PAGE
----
A local elementary school needed some help tonight. The chap who assists the school with various science activities contacted me through this blog and asked if I could provide a few astronomers with telescopes for a "Saturn Night'. With help from the Austin Astronomy Society, I helped make it happen. We had a good number of volunteers step forward to help out, and in the end about ten folks turned up with scopes in tow.
First, the organizer gave a speech/lecture about Saturn. They also had a small portable planetarium for folks to walk through. They were then directed outside where we waited with our scopes. Like I said, we had about ten scopes or so, ranging from small refractors to a 20" dob! I took my Lightbridge, which generated a lot of interest and provided some nice views of the objects we looked at.
We targeted the Moon first. Plenty of "oohs" and "aahs" could be heard as folks made their way from scope to scope, and there were a ton of questions and comments made about what they could see. We then moved onto Saturn which, despite the so-so seeing conditions, generated a lot of excitement. People were just thrilled! Following that, some of turned towards some of the fainter objects like M42 and M81/M82. Our guests were interested in these objects too. They were equally curious about the scopes and our passion for astronomy. It was nice to chat about the hobby to newbies, and, honestly, nothing beats watching some look at the Moon or Saturn through a telescope for the first time.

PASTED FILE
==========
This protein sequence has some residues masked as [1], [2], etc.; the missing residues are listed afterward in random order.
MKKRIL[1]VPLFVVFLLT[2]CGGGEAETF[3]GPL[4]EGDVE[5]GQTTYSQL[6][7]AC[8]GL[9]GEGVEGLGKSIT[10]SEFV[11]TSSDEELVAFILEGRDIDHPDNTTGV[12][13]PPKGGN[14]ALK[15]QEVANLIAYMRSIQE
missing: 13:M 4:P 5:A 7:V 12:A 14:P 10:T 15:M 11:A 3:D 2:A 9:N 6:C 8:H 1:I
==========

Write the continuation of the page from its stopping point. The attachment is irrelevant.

All in all, a really good event. The organizer thought only about 70 people would come along, but the other club members and I estimated 150+. It was a great night and I thoroughly enjoyed teaching folks about the night sky. There's another club public outreach event tomorrow that is more in line with the 100 Hours of Astronomy events taking place this weekend around the world. I might go along and help.